Cornerhouse Programme & Engagement Director Sarah Perks reviews The Arbor
The Arbor was released at a busy time late last October. Since then I’ve had many conversations about how its the best British debut film for some time, and just as many people claiming they missed it! It was slightly too experimental for mainstream awards but has quietly clocked up some impressive accolades including two at last year’s London Film Festival and The Guardian First Film Award. It tells the uncompromising story of young playwright Andrea Dunbar who wrote the seminal Rita, Sue and Bob Too, itself inspired by her own experiences on a rough estate in Bradford.
The film utilises innovative yet accessible techniques such as the actors lip-synching to interviews by Dunbar’s children and acquaintances, a device that surprising aids emotional attachment and depth. The Arbor also walks the line between documentary and drama, creating an unconventional yet firmly cinematic experience. I’m especially delighted to also welcome Clio Barnard in person for a post-screening Q&A.
Cornerhouse Usher Hannah Dalby reviews The Arbor
The Arbor is a compelling but disturbing film which looks at the life of Andrea Dunbar, a playwright who lived on the notorious Buttershaw estate in Bradford.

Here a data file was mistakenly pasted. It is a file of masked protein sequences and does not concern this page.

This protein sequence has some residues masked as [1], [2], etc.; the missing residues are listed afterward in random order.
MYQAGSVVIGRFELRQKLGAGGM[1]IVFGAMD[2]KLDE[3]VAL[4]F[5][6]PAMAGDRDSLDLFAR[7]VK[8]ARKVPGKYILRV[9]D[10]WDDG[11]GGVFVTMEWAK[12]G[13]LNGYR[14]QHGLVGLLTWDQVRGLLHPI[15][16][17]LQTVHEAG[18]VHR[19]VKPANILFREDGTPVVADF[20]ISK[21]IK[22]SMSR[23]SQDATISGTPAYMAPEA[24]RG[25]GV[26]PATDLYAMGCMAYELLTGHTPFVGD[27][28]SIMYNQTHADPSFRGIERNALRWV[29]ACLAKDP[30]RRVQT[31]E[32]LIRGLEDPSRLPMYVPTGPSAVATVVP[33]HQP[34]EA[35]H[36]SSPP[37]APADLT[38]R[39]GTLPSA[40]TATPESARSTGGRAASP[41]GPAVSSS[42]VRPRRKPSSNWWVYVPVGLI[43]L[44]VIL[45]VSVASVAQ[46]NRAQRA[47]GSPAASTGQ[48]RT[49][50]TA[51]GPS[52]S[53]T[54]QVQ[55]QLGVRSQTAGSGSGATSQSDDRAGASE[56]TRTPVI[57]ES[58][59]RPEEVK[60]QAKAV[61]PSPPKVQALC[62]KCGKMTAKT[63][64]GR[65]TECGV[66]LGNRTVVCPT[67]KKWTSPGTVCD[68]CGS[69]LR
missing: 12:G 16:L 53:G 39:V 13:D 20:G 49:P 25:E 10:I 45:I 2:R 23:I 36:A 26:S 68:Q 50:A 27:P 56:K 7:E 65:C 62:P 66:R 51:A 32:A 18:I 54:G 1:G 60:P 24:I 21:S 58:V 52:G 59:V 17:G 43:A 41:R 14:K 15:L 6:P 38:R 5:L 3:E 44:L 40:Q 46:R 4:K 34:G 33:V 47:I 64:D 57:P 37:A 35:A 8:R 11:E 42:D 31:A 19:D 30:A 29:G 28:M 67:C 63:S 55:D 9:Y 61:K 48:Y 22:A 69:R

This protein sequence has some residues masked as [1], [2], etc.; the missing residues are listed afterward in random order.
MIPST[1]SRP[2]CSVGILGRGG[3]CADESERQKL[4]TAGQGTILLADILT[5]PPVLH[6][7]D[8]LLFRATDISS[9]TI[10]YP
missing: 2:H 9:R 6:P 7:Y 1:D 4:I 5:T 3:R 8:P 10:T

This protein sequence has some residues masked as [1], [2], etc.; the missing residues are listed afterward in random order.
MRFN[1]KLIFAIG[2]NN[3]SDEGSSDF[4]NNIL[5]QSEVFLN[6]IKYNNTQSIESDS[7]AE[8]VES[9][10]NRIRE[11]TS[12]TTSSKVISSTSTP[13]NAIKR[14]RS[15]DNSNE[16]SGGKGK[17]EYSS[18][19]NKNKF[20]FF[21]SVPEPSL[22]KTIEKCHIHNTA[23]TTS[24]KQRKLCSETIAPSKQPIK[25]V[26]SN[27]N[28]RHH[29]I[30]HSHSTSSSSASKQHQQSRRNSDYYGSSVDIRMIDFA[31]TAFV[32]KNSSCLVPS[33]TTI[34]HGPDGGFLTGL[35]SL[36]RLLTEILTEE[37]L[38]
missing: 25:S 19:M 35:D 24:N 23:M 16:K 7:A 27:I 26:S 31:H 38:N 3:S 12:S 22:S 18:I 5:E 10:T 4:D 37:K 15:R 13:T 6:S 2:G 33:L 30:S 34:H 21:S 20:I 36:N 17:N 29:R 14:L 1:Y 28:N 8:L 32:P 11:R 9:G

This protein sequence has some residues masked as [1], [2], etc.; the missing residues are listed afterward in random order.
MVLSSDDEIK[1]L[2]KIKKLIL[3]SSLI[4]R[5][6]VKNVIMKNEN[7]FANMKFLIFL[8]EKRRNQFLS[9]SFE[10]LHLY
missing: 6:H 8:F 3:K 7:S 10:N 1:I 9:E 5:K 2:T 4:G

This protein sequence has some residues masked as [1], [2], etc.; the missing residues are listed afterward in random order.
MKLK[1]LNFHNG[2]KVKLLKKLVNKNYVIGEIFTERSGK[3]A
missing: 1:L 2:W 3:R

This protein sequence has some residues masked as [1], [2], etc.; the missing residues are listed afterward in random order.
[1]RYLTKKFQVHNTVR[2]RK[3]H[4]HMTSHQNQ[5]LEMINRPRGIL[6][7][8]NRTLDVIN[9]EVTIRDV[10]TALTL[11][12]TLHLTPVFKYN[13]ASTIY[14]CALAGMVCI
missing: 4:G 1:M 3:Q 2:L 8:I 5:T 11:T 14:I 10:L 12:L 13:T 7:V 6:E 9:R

The film uses a variety of techniques to tell its story: actors lip-synch over interviews taken from Dunbar’s friends and family, archival footage is used, and extracts of Andrea Dunbar’s seminal plays are performed in the estate where the playwright lived.
These different ways of telling Dunbar’s story seamlessly interweave to create an accomplished, coherent whole. The actors who lip-synch have to be given credit as this is a tough gig for any performer. The scenes shot on the Butterworth estate acknowledge that great British tradition of observing the soap-opera of other people’s lives unfold – which is of course a feature of Andrea Dunbar’s plays.
The Arbor is extremely moving, especially in its focus on Lorraine Dunbar, Andrea’s troubled daughter who had suffered similar problems in life as her mother. The film also had a more lasting effect, especially in light of the current recession, as it made me consider the crippling legacy that social problems can have on a community. The Arbor is an excellent film which makes you question just how much choice some people have.